Looking at Juraj Slafkovsky on a line with Sean Monahan is like seeing the tip of an iceberg.
The limping Canadiens were greeted in Calgary by an ice cold temperature of -24, and the exciting possibility that we would see Slafkovsky finally get his chance to play with an offensively minded centre. It’s the combo I’ve been waiting for, and a couple of injuries later it was worth the wait.
The Calgary faithful gave Monahan a warm reception, and the coach knows what’s up in these situations. Martin St. Louis gave Kirby Dach the chance to play hero in Chicago and was rewarded, and on Thursday inserted Monahan into the starting line up and was rewarded. 13 seconds into the game, Monahan and Slafkovsky connected to open the scoring.
The line of Slafkovsky-Monahan-Anderson looked really good together in Calgary, strong at both ends of the ice. They were effective in all three zones, pressuring the opposition, creating turnovers. Their play was less dominant in Edmonton, but this line should stick.
It’s time for Kent Hughes to break the ice and get Cole Caufield signed to a long-term contract.
With his power play goal on Thursday, Caufield has scored 40 goals and added 30 assists for 70 points in 100 career games played. He’s only going to heat up from here. It’s time to get that deal done.
A flood of penalties tilted the ice for much of the game in Edmonton.
On Saturday night, the Canadiens dominated most of the first period, including a beautiful power play goal from Suzuki, and then a string of bad penalties gave the game away. From Arber Xhekaj tripping McDavid behind the Habs net after they had already fled the zone, to Joel Edmundson going nuts with his stick, to Suzuki practicing his slow pitch for a brief moment, the Habs played 10 minutes over two periods that were completely undisciplined and changed the tone of the game.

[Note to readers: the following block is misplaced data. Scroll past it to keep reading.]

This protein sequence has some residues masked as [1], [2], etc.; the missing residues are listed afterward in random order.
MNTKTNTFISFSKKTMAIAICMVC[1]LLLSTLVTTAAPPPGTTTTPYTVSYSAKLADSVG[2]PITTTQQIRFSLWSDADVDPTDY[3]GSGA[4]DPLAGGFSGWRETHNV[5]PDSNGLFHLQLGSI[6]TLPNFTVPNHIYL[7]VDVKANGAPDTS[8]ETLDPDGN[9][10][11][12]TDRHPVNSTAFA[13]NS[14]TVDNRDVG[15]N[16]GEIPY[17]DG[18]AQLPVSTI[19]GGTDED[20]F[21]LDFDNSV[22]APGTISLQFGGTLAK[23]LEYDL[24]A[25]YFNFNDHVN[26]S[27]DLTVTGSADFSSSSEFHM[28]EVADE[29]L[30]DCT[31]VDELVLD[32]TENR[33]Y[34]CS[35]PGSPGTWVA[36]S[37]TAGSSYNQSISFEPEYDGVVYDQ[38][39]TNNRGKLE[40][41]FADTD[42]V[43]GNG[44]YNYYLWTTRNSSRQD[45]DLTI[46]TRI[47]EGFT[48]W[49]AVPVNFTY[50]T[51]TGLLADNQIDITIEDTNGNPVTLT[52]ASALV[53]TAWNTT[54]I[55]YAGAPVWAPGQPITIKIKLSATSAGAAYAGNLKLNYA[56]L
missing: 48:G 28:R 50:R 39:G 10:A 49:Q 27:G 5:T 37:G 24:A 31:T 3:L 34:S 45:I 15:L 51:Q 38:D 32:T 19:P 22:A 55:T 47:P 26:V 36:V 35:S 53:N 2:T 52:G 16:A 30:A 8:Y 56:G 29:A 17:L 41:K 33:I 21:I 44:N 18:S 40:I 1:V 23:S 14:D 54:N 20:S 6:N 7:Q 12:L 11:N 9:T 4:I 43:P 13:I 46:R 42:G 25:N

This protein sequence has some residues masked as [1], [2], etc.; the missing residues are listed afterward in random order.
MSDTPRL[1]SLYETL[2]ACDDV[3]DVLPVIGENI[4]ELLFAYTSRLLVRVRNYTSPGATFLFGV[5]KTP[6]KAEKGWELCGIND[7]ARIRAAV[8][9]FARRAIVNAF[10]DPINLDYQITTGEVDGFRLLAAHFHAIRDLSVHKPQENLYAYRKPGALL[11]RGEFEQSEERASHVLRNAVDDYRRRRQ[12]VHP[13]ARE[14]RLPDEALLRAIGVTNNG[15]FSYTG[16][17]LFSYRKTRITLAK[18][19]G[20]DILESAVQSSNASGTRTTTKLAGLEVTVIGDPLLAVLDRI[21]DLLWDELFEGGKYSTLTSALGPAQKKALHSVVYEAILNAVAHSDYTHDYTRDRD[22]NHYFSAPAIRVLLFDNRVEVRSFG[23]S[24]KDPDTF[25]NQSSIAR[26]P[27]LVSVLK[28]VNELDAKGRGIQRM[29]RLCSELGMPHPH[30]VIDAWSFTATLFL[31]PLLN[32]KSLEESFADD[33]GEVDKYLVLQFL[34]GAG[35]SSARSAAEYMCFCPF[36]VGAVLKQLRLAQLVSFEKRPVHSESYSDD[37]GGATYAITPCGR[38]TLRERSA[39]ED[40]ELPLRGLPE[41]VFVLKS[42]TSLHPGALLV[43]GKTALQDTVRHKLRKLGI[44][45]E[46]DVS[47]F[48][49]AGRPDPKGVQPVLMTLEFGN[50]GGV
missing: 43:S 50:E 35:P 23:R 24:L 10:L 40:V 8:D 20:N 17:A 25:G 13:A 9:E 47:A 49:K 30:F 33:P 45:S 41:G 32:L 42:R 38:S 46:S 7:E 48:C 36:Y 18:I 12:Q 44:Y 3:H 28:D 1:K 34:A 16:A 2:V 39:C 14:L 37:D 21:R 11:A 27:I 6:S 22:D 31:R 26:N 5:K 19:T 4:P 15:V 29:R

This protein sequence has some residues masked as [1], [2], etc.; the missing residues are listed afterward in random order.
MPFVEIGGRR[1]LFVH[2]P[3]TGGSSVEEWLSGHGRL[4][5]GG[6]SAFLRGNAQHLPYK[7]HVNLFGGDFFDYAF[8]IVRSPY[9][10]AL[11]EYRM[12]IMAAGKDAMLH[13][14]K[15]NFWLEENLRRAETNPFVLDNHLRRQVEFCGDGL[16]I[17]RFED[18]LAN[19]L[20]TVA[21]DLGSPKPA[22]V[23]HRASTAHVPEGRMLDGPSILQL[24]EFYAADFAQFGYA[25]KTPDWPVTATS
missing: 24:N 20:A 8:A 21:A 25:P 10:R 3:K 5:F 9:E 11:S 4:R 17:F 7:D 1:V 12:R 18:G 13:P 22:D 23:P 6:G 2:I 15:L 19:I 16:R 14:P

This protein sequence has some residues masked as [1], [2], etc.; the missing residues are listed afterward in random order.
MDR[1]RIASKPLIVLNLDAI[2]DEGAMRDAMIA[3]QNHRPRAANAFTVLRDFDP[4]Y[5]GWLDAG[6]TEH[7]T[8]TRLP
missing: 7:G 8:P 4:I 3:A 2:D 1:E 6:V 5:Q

You simply cannot let McDavid and Draisaitl play that much of a game at 5-on-3.
The Habs can take a positive away from that game. When they played the game at 5-on-5, their rookie defensemen didn’t look so bad. They didn’t exactly play with ice in their veins, but they mostly held their own after going down to five guys on the blue line with lots of game left to play?
What was Edmundson thinking with that crosscheck to the face?
Was I the only one wondering why these young Habs, short a defensemen and injury-riddled, looked so good at 5-on-5 against a team icing the best player in the NHL and another guy who is probably in the top five? This game should give the Oilers more angst than it does the Canadiens.
The Habs are 12-11-1 at the end of eight weeks and a tough schedule still to come before December ends. I’m ready to start a petition to have Hughes deal a veteran defensemen so the rookie defenders can see more ice, but the wily GM may be more patient than I am. I might appreciate his patience when a veteran fetches a solid return closer to the deadline.